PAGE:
Earlier this year, Sprint revealed a rather drastic plan to pay off debt, garner some free cash, and improve their financial situation. To put it quite simply, they were planning on selling off some of their spectrum and network assets like towers and nodes, then leasing that equipment back to use until they were ready to either buy it back or replace it. The gutsy move has thus far proven to be a good call; The Now Network has already managed to scrounge up a couple billion, and their network capital expenditure for the year took an upswing as a result, just in time for the year-end reports that shareholders will doubtlessly be poring over while planning things out.
The original plan, drafted up earlier in the year, was aimed at raising about $3.5 billion. That may seem like chump change in an arena where network capex for a single year can get into the double digit billions, but for Sprint, it was more than enough to push them back into the black and give them the free cash flow they needed to build up their network to compete with the big guys. After the dust settled, they even hired Paul Marcarelli of Verizon commercial fame to brag about how reliable and speedy their network was becoming. Sprint CFO Tarek Robbiati confirmed at a recent investor conference that Sprint will be doubling up on the plan, and shooting for another $3.5 billion in cash flow.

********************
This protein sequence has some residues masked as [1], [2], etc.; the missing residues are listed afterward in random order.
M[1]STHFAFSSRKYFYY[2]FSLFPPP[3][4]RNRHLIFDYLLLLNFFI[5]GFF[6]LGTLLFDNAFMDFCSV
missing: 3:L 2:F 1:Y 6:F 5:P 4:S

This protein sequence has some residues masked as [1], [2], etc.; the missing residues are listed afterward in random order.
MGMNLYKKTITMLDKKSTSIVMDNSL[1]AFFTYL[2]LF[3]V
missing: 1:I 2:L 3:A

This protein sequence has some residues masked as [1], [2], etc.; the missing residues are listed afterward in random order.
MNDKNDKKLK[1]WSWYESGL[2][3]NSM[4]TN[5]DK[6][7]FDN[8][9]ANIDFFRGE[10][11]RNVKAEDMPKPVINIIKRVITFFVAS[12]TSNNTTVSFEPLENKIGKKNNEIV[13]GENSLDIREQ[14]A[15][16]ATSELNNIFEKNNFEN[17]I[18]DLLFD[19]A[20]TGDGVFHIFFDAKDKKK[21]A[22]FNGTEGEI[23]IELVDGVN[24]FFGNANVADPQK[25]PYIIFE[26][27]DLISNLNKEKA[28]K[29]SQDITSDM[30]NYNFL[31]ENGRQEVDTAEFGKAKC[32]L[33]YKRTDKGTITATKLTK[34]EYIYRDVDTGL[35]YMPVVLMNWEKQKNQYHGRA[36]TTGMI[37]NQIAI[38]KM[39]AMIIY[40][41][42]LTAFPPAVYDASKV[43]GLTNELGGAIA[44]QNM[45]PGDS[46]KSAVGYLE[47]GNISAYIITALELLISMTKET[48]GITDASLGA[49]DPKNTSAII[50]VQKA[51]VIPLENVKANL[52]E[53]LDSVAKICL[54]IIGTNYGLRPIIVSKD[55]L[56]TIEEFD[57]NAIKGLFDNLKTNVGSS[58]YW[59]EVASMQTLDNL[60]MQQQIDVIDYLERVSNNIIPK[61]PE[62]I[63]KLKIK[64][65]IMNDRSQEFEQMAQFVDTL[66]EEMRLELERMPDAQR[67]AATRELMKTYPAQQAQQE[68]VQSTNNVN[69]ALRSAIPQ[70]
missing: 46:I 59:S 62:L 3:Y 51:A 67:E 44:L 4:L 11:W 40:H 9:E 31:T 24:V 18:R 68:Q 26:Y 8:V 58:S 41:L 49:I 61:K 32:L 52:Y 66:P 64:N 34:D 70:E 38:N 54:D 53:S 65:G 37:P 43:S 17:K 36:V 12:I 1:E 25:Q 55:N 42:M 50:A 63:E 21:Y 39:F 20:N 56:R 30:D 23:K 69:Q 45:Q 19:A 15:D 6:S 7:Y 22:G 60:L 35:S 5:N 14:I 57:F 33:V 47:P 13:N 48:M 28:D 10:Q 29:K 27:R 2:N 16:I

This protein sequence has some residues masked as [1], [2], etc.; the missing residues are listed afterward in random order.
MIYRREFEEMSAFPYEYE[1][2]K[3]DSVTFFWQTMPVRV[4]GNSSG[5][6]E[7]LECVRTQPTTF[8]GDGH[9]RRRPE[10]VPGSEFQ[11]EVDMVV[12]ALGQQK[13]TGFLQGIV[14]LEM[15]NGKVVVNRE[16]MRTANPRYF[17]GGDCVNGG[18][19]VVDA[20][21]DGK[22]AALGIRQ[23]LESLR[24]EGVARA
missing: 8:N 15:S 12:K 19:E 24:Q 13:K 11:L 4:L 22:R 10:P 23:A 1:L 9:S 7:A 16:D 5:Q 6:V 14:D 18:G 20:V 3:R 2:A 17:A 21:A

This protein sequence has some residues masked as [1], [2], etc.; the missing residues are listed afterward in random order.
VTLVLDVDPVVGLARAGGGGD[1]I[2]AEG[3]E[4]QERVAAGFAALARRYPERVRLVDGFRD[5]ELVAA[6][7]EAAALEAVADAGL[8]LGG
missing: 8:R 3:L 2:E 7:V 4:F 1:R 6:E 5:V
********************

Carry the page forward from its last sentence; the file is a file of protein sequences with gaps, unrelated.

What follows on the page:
According to Robbiati, the Now Network plans to use much of the capital to pay down debt even further, driving down interest rates and payback time frames to lower the overall cost of the debt. Depending on how that goes, it's highly likely that some of it will be put to use for network buildout in 2017, when overall carrier capex is expected to jump across the board. Some fairly decent numbers for Sprint's Q3 contrast sharply to worries among shareholders that this leaseback plan may not work as intended, leaving Sprint both financially unstable, and destitute of network resources. The first half of the gamble seems to have paid off, and Robbiati is confident that the second half will be equally worthwhile.